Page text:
Christian Philosophy of Education (Pt. 2)

Part 2 of 3


The world’s educators and philosophers have sensed the fragmentation of knowledge with which they are working and have searched without success to find some unifying factor to pull it all together in one whole. The Christian philosophy has that unity of truth in Jesus Christ. He is the image of the invisible God by whom all things were created, who is before all things and by whom all things consist, or hold together. Colossians 1:15-17. To use Gaebelein’s expression, “All truth is God’s truth” and all knowledge must fit into the “pattern of God’s truth.” The truth is revealed in two forms: Jesus said, “I am the truth.” He also said, “Thy Word (the Bible) is truth.” God, by the Holy Spirit, enlightens the reason of a Christian as he studies God’s revelation in the Bible and in nature. The ultimate criterion of truth is the Bible. We must not let our human understanding of nature be made the norm for acceptance of the Bible.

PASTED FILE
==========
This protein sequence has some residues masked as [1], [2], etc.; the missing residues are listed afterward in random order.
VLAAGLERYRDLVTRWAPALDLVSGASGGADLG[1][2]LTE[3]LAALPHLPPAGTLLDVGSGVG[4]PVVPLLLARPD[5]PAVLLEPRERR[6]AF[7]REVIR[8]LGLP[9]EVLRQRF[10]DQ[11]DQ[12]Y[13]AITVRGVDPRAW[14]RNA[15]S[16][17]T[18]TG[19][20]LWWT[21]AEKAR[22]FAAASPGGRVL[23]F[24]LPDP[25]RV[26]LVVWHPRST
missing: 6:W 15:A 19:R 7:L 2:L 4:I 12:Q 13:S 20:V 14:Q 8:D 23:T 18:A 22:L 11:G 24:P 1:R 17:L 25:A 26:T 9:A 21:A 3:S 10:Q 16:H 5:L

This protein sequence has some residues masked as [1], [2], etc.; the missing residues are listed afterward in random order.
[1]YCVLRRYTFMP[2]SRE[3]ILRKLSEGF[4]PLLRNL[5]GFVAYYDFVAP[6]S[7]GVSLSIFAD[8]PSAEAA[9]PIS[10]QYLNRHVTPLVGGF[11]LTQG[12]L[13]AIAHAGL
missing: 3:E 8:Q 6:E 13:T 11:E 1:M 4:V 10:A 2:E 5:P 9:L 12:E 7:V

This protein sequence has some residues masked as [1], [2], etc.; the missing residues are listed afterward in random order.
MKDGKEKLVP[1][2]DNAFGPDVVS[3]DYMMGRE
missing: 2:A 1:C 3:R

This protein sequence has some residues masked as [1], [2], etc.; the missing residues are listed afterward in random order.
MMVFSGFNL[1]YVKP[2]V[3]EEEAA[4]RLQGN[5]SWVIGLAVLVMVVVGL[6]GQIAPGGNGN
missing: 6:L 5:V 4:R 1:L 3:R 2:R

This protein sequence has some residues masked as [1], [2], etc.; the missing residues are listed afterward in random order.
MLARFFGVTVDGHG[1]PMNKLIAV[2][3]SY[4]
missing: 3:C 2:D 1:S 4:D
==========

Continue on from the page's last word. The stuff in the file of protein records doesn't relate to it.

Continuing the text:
Some unique characteristics of Christian philosophy of education are:

  1. It is based on revelation of the Word rather than on reason.
  2. It recognizes that there are some absolutes.
  3. Its content is unified in Christ.
  4. It views man’s nature as sinful, evil, totally depraved.
  5. Its objective is two-fold:
    1. To lead youth to a personal commitment to Christ.
    2. To nurture those who are already committed.
    3. Its concept of wisdom is not only knowing but doing.
    4. Its methodology is diametrically opposed to the World’s methods.

World’s Philosophy

Don’t indoctrinate.

Don’t tell people what to think.

Christian Philosophy

Do indoctrinate. You can’t teach without indoctrinating.

Tell people what to think.

Proverbs 22:6-“Train up a child in the way he should go.” There is a way that is right.

  1. Its agencies are:

Disciples who were commanded to teach others.

Parents who are responsible to teach their children.

Pastors who are to teach faithful men.

  1. Its dynamic is the Holy Spirit working in people.

Last updated by Lisa Lanpher Jan 22, 2013.

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